* Whether there will be reasonable objections to the proposed zone by someone who feels they will be negatively affected

    Source: Darebin City Council

    As part of the rezoning, you may be required to pay quite heft fees and contributions to headworks (such as sewerage, roads, stormwater etc.)

    My suggestion would be to visit a local town planner and pay for a prelim meeting to discuss what you are planning to do.

    All the best,

    Steve McKnight | PropertyInvesting.com Pty Ltd | CEO
    https://www.propertyinvesting.com

    Success comes from doing things differently

    Profile photo of C2C2
    Participant
    @c2
    Join Date: 2002
    Post Count: 518

    Hi JFisher and Steve,

    Thanks for the advice.

    Some additional information

    The house is the last house on one side of the street and the property runs until the end of the street. 
    The property across the road is  a farm and takes up the whole length of that side of the street. 
    The end of the street runs into a reserve or nature park which leads onto the river. 
    Most of the other properties (4 or 5) in the street are about 1 to 2 acres in size.  
    I think it is the last remaining property of this size that isn't a farm within the towns borders.

    I'm not in a hurry to do the rezoning but want to set up a contingency plan for the near future 3-5 years and get the paperwork and everything done now.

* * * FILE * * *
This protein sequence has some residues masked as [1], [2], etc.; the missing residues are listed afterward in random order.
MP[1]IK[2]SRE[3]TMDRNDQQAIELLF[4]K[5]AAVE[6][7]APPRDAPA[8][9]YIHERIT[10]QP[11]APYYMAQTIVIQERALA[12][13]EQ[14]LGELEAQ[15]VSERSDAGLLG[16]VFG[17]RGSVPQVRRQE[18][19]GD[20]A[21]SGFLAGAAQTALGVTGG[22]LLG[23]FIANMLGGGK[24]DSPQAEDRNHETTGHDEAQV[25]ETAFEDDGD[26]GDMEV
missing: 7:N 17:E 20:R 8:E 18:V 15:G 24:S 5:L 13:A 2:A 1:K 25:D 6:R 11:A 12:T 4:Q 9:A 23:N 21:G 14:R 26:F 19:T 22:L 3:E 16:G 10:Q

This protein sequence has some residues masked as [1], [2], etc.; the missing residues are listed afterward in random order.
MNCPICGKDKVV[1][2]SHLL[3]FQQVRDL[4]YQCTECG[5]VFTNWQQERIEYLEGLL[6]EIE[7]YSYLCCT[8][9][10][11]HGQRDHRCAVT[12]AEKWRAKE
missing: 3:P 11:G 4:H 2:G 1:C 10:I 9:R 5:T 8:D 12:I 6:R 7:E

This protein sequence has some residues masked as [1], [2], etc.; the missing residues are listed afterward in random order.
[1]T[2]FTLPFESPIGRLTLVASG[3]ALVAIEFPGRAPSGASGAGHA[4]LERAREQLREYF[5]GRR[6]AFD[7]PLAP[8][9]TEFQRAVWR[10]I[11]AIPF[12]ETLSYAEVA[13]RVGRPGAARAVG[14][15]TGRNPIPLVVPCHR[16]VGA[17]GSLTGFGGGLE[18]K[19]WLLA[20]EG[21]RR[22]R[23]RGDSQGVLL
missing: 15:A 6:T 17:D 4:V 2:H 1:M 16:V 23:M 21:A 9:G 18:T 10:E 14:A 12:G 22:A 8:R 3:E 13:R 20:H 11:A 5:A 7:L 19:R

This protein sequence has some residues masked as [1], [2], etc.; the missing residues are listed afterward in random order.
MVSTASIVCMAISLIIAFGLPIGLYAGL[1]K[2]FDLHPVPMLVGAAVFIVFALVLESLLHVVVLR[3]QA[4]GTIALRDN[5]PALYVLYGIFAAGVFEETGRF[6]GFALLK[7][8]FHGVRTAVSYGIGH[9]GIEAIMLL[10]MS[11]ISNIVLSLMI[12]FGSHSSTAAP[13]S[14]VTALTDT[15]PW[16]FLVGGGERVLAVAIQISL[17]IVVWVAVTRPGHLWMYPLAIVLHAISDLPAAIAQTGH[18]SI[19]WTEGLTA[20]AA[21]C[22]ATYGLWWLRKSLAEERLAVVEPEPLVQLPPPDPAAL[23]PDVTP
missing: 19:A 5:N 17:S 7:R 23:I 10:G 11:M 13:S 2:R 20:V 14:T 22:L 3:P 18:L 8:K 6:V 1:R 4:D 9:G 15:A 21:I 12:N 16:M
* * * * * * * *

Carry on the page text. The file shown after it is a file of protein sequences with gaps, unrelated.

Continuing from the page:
C2

    Rich in happiness and money is better than rich in money with no happiness.

    Profile photo of JFisherJFisher
    Member
    @jfisher
    Join Date: 2007
    Post Count: 143

    Your success may also depend on how small the lots are that you would like to subdivide. From the sounds of it you would be similar to us. I know that we were allowed to go no smaller than the 1 acre because there was no sewerage infrastructure; the lots had to be big enough to sustain septic/reln systems. Some councils allow smaller lots than others for this depending on the soil types etc.
    We were also within a irrigation network, in which the council were trying to discourage lots of land being sold off as large residential blocks etc. The change in the use of the land would have pushed the existing horticulture outside the irrigation network which would then require new infrastructure to be supplied for their water needs.
    If the surrounding lots are 1 -2 acres you could be in luck.

    Profile photo of millionsmillions
    Member
    @millions
    Join Date: 2005
    Post Count: 355

    I would also talk to the local council and see what their plans are for the future. They may have an idea of future zoning changes and give you an indication of residents attitudes towards you increasing density or subdividing.

    Profile photo of C2C2
    Participant
    @c2
    Join Date: 2002
    Post Count: 518

    Hi All

    Thanks for the advice.

    Will post later about what happens and the processes involved.

    C2